Little Nicky (2000)

LITTLE NICKY, devilishly compelling premise aside, is standard-grade 
(Adam) Sandler- clunky direction, clunkier timing, a kitchen-sink 
sense of humor with a pronounced bathroom bent, frequent scripting 
of *my* favorite word ("sucks"), the star's most grating speech im-
pediment to date (how to make millions in movies: talk funny), and a 
damnable gob of mismatched music, both randomly slapped-on rock (and 
hard rock) songs and a frantic-even-when-it-doesn't-need-to-be or-
chestral score aping Danny Elfman's BEETLEJUICE themes.  Don't you 
hate when that happens?  To be fair, there's *one* memorable musical 
moment-- a Roth-era Van Halen cue in the beginning that's good for a 
knowing laugh.  And you can guess which song that is.

What makes Boy Beelzebub marginally more watchable than THE WATERBOY 
et al is the Sandler-as-sweet-but-stupid-son-of-Satan premise, the 
casting of Harvey "I'll Try Any Role Once" Keitel as the Big D, and 
a string of surprise cameos, ranging from Reese Witherspoon as Nick-
y's heavenly mother to Rodney Dangerfield as the old man's old man.  
("Even in Hell I don't no respect.")  Alas, most of these bit parts 
bite-- Patricia Arquette's human love interest, Dana Carvey inex-
plicably wearing old-age make-up as a Harlem Globetrotter ref, etc.
-- but they keep you watching for other and hopefully more amusing
familiar faces.  Like Reege, who also appears.

Forget caring about the plot, which has Sandler's character chasing 
his two throne-aspiring brothers around a pre-Giuliani looking New 
York.  Some good throwaway gags, though.  Like the embroidered "D" 
on Keitel's house-coat.  Or the perpetually chilly Nicky using a 
Weber grill as a bar stool.  Other attempts at humor, however, are 
just plain disturbing.  This Critic certainly wasn't prepared for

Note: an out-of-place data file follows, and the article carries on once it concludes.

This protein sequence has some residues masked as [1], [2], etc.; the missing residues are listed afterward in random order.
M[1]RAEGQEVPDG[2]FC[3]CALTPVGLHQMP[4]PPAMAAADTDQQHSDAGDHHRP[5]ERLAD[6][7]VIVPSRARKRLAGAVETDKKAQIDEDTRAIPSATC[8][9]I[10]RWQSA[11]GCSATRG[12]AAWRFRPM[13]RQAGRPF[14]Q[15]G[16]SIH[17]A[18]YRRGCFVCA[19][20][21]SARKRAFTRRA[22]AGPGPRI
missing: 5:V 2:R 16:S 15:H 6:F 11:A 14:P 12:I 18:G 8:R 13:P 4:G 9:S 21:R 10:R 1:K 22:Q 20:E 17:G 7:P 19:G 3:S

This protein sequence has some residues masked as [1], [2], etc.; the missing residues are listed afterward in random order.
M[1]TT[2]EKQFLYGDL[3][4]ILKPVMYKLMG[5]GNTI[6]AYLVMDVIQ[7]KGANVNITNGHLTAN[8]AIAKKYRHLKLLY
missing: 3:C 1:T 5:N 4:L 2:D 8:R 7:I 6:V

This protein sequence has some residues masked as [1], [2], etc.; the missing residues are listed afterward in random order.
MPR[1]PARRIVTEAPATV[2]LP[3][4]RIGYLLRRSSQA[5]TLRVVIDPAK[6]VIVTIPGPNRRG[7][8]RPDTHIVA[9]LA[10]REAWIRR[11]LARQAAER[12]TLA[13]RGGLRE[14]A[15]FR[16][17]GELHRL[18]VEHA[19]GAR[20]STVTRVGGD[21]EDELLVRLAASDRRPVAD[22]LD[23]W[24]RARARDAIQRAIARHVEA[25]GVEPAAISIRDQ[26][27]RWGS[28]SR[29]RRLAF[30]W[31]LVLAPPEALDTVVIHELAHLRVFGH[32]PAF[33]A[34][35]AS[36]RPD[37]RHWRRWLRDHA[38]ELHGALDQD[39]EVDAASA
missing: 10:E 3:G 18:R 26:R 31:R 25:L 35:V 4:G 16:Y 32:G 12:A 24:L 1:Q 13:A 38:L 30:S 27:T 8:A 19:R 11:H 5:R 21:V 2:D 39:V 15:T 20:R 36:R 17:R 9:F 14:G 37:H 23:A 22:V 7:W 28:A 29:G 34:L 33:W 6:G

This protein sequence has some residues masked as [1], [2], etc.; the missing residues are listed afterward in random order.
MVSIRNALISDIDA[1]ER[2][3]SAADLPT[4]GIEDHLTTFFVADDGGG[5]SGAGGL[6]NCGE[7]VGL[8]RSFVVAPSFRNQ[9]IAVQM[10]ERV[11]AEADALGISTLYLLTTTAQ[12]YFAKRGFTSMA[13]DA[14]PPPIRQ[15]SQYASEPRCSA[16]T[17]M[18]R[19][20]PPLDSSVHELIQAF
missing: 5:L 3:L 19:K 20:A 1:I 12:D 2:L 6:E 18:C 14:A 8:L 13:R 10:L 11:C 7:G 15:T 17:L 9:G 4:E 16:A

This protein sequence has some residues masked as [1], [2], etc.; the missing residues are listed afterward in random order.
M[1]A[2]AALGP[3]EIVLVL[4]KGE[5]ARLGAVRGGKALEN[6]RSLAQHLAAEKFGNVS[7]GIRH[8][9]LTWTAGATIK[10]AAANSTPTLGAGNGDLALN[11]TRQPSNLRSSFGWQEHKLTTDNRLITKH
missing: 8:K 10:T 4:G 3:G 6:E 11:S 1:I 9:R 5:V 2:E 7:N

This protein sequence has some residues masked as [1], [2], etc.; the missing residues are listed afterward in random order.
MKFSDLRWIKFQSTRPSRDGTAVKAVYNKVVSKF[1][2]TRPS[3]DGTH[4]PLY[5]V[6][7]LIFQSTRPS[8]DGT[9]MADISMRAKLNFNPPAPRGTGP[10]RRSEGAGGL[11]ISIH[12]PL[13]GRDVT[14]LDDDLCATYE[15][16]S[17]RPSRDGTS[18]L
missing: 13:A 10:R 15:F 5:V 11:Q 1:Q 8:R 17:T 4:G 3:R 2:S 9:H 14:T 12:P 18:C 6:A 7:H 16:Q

the sight of Ron Howard's younger brother Clint as a transvestite.  
Er, make that the world's *ugliest* transvestite.  And at least one 
repeated gag is a bonafide head-scratcher, depicting Adolph Hitler 
wearing a French maid outfit and receiving his ritual pineapple-up-
the-butt punishment.  What socio-cultural message is *that* send-

Thankfully the art direction is consistently eye-popping, with vis-
ual riffs ripping both Hieronymus Bosch and every heavy-metal album 
cover ever made.  And the last half-hour actually goes far-enough 
over-the-top to truly tickle, starting with Heaven envisioned as, 
like, a country club full of way-preppy teenage girls.  With cell 
phones.  Then there's a brutal pillow fight back on Earth.  Henry 
Winkler gets covered with bees.  (Don't ask.)  The hero battles e-
vil with a giant box of Popeye's friend chicken.  (Don't ask, ei-
ther.)  And then everything wraps with *the* Ozzy Osbourne cameo to 
end all Ozzy Osbourne cameos.  If you're a metal-head, just go a-
head and plunk your money down.  It's totally worth of the price of 
admission.  Dude.  (Rated "R"/87 min.)

Grade: C+

Copyright 2000 by Michael J. Legeros
Movie Hell is a trademark of Michael J. Legeros

Originally posted to triangle.movies as MOVIE HELL: Hell Movies

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Copyright 2001 by Michael J. Legeros -Movie Hell™ is a trademark of Michael J. Legeros